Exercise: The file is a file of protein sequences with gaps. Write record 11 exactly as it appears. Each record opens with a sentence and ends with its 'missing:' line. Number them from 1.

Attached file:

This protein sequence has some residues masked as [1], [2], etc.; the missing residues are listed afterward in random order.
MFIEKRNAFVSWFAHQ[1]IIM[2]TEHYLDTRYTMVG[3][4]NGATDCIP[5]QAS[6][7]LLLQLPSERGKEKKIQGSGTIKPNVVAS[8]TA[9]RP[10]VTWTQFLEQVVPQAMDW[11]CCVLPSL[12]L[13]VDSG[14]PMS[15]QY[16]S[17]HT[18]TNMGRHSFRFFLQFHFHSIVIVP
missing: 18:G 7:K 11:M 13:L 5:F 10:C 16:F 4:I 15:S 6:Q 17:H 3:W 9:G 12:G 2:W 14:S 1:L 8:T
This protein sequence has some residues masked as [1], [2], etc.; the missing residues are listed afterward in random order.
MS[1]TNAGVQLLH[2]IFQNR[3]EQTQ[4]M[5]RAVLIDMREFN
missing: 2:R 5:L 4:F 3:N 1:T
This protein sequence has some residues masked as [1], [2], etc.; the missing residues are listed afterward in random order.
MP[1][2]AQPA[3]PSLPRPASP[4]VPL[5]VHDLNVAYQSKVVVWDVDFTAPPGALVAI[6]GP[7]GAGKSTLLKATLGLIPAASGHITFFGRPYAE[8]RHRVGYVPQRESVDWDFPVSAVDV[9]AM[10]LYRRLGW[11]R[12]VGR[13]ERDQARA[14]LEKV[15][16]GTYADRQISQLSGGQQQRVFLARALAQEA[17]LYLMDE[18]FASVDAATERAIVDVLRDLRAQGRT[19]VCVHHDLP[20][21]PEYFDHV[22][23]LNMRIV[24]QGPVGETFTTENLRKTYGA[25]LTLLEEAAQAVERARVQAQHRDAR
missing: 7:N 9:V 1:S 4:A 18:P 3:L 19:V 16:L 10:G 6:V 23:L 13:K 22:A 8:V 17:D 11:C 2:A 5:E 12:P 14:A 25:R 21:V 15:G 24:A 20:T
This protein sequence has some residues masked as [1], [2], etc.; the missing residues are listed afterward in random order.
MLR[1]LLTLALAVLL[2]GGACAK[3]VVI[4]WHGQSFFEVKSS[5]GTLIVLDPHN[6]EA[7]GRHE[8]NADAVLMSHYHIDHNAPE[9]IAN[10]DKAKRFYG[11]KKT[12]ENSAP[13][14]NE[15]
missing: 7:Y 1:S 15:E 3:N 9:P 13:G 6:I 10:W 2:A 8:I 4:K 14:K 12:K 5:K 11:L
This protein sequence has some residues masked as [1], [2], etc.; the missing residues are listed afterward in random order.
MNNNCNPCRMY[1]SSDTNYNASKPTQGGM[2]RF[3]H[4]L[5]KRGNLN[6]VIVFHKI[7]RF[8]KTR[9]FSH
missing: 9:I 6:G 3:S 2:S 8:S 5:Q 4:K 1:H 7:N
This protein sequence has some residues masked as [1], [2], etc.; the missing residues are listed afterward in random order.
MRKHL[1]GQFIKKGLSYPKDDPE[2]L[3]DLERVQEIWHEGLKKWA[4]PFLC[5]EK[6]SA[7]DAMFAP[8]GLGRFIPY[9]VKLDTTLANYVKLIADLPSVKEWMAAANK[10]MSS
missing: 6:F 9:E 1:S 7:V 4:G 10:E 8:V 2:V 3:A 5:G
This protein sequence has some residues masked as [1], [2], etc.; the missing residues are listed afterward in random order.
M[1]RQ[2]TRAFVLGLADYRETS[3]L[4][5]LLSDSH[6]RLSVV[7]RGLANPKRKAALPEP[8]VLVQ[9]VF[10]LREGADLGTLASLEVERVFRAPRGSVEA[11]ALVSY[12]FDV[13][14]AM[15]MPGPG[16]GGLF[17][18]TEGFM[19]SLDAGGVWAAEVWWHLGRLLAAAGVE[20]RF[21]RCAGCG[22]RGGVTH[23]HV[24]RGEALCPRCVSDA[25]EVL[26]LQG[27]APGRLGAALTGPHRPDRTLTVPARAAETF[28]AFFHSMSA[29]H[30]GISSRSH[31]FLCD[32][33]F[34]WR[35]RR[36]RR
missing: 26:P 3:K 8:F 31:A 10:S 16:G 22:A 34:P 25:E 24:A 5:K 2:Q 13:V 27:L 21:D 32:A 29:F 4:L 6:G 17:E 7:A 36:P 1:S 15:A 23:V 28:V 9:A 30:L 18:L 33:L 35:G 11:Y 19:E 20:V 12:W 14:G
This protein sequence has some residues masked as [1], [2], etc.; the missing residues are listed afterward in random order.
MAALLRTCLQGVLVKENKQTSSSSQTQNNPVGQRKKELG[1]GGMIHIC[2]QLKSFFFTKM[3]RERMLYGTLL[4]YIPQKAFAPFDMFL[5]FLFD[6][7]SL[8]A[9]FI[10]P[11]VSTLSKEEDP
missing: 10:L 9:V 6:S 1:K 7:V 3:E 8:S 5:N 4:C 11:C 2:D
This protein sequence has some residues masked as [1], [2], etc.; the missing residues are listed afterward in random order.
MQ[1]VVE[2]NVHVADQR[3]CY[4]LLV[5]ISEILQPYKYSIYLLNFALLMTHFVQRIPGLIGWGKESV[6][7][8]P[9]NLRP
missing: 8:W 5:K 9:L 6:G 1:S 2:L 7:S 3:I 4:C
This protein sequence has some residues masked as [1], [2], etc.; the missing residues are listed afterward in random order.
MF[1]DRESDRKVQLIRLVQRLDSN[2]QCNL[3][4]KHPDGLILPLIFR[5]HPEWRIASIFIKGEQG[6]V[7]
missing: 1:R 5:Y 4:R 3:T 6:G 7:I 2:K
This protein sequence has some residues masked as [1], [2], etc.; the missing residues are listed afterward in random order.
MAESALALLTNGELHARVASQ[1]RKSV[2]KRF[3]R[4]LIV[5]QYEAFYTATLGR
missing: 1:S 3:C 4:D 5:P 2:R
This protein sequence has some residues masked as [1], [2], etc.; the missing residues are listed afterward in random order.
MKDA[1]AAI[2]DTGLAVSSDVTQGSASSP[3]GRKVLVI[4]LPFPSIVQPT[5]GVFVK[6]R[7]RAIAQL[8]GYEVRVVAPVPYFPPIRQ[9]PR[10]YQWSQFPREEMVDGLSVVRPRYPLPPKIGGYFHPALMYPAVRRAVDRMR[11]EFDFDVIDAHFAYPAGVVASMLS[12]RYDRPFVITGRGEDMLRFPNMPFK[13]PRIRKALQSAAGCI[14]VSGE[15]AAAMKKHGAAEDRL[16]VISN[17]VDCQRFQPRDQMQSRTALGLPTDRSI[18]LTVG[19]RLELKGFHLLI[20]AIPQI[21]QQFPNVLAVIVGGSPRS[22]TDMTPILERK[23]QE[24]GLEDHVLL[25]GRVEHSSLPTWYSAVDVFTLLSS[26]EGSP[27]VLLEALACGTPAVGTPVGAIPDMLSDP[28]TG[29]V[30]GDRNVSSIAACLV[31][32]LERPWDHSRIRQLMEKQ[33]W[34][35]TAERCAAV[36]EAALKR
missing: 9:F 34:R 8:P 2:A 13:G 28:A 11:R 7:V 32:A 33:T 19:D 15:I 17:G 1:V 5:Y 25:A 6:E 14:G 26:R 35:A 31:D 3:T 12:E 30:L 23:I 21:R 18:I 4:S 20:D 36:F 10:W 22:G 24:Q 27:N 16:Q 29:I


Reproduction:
This protein sequence has some residues masked as [1], [2], etc.; the missing residues are listed afterward in random order.
MAESALALLTNGELHARVASQ[1]RKSV[2]KRF[3]R[4]LIV[5]QYEAFYTATLGR
missing: 1:S 3:C 4:D 5:P 2:R